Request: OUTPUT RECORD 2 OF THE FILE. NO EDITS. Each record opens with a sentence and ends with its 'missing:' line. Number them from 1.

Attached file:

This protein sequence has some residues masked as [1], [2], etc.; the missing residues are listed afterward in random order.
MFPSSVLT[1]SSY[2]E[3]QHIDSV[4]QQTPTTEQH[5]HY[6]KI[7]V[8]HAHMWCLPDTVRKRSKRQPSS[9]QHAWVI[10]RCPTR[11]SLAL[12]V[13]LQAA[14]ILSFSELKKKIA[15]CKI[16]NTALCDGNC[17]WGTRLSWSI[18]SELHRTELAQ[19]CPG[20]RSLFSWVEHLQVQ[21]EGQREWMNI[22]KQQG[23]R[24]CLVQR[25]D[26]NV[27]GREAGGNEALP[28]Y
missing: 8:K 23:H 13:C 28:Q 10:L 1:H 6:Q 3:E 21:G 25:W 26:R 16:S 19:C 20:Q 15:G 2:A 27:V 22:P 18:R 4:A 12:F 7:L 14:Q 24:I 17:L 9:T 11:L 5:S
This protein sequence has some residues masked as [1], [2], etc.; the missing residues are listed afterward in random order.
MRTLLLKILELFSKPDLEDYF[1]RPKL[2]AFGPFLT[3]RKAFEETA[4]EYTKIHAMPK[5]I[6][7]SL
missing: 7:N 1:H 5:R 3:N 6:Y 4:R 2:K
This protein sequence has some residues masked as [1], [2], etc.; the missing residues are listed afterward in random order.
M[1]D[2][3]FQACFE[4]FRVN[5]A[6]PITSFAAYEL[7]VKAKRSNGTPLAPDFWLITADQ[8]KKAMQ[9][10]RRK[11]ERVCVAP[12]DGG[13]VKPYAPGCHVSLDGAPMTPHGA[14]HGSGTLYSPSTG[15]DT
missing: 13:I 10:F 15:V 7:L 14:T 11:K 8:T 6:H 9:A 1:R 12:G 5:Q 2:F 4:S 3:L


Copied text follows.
This protein sequence has some residues masked as [1], [2], etc.; the missing residues are listed afterward in random order.
MRTLLLKILELFSKPDLEDYF[1]RPKL[2]AFGPFLT[3]RKAFEETA[4]EYTKIHAMPK[5]I[6][7]SL
missing: 7:N 1:H 5:R 3:N 6:Y 4:R 2:K